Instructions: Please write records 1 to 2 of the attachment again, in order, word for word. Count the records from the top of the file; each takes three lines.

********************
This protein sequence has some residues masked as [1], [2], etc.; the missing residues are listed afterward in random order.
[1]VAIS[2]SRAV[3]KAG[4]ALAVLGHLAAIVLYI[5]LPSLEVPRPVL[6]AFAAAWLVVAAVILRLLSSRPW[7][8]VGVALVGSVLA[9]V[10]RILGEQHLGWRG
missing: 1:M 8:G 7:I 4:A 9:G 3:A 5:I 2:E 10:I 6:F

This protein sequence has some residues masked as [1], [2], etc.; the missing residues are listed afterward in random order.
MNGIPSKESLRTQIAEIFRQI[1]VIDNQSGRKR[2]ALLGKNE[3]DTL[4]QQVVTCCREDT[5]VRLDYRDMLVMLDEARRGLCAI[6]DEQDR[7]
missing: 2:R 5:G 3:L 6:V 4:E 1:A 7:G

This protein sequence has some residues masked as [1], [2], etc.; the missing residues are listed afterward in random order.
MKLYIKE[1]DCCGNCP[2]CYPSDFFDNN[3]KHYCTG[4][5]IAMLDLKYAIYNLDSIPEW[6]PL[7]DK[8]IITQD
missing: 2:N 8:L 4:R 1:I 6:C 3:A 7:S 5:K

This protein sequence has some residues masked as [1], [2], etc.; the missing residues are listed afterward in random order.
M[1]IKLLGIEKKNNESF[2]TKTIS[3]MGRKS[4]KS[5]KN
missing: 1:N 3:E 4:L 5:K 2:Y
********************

This protein sequence has some residues masked as [1], [2], etc.; the missing residues are listed afterward in random order.
[1]VAIS[2]SRAV[3]KAG[4]ALAVLGHLAAIVLYI[5]LPSLEVPRPVL[6]AFAAAWLVVAAVILRLLSSRPW[7][8]VGVALVGSVLA[9]V[10]RILGEQHLGWRG
missing: 1:M 8:G 7:I 4:A 9:G 3:A 5:I 2:E 10:I 6:F

This protein sequence has some residues masked as [1], [2], etc.; the missing residues are listed afterward in random order.
MNGIPSKESLRTQIAEIFRQI[1]VIDNQSGRKR[2]ALLGKNE[3]DTL[4]QQVVTCCREDT[5]VRLDYRDMLVMLDEARRGLCAI[6]DEQDR[7]
missing: 2:R 5:G 3:L 6:V 4:E 1:A 7:G